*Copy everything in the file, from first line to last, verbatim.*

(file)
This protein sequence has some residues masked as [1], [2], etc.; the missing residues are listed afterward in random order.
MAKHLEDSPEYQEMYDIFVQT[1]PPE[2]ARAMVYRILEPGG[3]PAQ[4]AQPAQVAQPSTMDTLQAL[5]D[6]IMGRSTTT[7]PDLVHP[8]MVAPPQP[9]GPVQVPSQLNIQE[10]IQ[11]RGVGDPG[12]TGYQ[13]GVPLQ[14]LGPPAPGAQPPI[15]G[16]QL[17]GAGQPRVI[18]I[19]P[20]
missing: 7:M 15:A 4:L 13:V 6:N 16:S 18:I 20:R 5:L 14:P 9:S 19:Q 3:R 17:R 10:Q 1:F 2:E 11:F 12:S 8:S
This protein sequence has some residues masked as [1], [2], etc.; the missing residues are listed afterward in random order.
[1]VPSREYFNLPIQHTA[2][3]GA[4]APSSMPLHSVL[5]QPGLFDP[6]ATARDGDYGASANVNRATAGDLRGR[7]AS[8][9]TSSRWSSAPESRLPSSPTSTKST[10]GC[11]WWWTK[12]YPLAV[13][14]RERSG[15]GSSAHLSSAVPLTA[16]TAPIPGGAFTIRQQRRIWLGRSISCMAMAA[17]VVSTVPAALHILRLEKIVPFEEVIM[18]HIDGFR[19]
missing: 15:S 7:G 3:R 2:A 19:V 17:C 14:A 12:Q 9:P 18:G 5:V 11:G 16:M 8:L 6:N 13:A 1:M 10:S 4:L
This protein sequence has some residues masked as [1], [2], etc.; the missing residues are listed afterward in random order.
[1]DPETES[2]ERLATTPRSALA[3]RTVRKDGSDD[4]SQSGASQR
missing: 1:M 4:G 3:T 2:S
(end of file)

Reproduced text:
This protein sequence has some residues masked as [1], [2], etc.; the missing residues are listed afterward in random order.
MAKHLEDSPEYQEMYDIFVQT[1]PPE[2]ARAMVYRILEPGG[3]PAQ[4]AQPAQVAQPSTMDTLQAL[5]D[6]IMGRSTTT[7]PDLVHP[8]MVAPPQP[9]GPVQVPSQLNIQE[10]IQ[11]RGVGDPG[12]TGYQ[13]GVPLQ[14]LGPPAPGAQPPI[15]G[16]QL[17]GAGQPRVI[18]I[19]P[20]
missing: 7:M 15:A 4:L 13:V 6:N 16:S 18:I 20:R 5:L 14:P 9:S 19:Q 3:R 17:R 10:Q 1:F 2:E 11:F 12:S 8:S
This protein sequence has some residues masked as [1], [2], etc.; the missing residues are listed afterward in random order.
[1]VPSREYFNLPIQHTA[2][3]GA[4]APSSMPLHSVL[5]QPGLFDP[6]ATARDGDYGASANVNRATAGDLRGR[7]AS[8][9]TSSRWSSAPESRLPSSPTSTKST[10]GC[11]WWWTK[12]YPLAV[13][14]RERSG[15]GSSAHLSSAVPLTA[16]TAPIPGGAFTIRQQRRIWLGRSISCMAMAA[17]VVSTVPAALHILRLEKIVPFEEVIM[18]HIDGFR[19]
missing: 15:S 7:G 3:R 2:A 19:V 17:C 14:A 12:Q 9:P 18:G 5:V 11:G 16:M 8:L 6:N 13:A 1:M 10:S 4:L
This protein sequence has some residues masked as [1], [2], etc.; the missing residues are listed afterward in random order.
[1]DPETES[2]ERLATTPRSALA[3]RTVRKDGSDD[4]SQSGASQR
missing: 1:M 4:G 3:T 2:S